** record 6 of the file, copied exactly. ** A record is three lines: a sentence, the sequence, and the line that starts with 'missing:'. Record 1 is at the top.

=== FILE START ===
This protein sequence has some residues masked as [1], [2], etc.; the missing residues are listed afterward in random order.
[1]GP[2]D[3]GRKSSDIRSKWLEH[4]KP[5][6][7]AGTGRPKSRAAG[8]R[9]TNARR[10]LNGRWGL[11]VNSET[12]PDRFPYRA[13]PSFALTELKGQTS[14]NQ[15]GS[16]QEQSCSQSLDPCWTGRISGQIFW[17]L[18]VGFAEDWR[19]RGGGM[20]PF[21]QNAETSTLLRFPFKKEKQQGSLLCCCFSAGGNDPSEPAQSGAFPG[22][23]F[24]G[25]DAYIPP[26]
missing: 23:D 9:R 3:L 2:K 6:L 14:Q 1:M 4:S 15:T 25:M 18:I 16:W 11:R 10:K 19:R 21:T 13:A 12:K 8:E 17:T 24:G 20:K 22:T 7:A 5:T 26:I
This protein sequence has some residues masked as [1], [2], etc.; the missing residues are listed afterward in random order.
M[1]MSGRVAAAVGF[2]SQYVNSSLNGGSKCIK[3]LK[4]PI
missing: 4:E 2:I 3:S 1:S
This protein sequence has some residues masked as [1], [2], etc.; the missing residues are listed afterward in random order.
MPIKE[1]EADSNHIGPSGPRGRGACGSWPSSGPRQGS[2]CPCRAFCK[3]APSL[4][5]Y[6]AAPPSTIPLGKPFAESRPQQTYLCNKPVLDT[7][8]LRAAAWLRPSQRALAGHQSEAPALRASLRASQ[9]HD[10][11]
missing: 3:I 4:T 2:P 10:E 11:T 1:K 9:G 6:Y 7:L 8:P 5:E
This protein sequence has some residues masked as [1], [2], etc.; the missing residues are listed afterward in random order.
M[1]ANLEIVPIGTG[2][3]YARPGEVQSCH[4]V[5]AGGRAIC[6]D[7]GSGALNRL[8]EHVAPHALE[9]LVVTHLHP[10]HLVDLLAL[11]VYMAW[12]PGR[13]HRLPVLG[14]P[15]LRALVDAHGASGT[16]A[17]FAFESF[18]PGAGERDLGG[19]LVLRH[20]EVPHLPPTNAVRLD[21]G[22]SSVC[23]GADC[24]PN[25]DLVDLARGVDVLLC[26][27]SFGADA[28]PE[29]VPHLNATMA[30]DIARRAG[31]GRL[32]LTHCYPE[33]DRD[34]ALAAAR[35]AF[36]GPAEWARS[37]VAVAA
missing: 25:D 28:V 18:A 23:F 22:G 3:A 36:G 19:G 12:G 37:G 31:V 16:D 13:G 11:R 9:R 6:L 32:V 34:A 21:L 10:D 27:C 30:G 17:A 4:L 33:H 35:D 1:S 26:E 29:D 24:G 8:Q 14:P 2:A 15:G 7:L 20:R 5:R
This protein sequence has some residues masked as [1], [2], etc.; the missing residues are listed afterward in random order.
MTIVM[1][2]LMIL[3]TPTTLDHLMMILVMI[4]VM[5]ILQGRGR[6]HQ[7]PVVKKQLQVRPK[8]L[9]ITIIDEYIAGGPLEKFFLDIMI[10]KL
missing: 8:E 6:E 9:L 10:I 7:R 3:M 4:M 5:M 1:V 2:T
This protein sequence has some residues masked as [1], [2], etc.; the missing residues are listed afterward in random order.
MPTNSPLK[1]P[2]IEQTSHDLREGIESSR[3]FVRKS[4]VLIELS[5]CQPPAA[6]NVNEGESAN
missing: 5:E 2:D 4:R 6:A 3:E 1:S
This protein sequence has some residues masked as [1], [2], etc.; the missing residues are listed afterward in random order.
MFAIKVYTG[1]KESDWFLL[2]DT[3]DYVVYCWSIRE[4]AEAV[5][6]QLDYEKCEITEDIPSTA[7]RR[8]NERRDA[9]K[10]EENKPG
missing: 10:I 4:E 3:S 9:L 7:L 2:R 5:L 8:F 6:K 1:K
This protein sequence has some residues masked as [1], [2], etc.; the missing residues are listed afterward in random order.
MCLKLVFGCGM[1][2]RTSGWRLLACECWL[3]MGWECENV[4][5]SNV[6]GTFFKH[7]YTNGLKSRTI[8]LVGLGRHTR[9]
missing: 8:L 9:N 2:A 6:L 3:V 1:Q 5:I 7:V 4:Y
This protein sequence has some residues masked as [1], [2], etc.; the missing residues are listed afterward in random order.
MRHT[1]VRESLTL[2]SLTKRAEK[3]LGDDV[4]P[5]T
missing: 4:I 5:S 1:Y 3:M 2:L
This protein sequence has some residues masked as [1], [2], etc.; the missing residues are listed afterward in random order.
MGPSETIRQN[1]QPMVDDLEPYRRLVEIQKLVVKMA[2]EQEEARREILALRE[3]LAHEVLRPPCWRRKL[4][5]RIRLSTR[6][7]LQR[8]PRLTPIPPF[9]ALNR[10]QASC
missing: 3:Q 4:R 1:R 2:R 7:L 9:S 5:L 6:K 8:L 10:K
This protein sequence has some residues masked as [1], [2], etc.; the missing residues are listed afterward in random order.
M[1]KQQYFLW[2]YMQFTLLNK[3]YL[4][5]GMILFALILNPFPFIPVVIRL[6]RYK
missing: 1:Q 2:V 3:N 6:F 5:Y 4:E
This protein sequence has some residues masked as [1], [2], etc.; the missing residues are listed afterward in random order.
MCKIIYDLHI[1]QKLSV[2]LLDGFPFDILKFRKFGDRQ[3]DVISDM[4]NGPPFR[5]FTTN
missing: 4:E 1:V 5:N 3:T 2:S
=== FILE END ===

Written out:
This protein sequence has some residues masked as [1], [2], etc.; the missing residues are listed afterward in random order.
MPTNSPLK[1]P[2]IEQTSHDLREGIESSR[3]FVRKS[4]VLIELS[5]CQPPAA[6]NVNEGESAN
missing: 5:E 2:D 4:R 6:A 3:E 1:S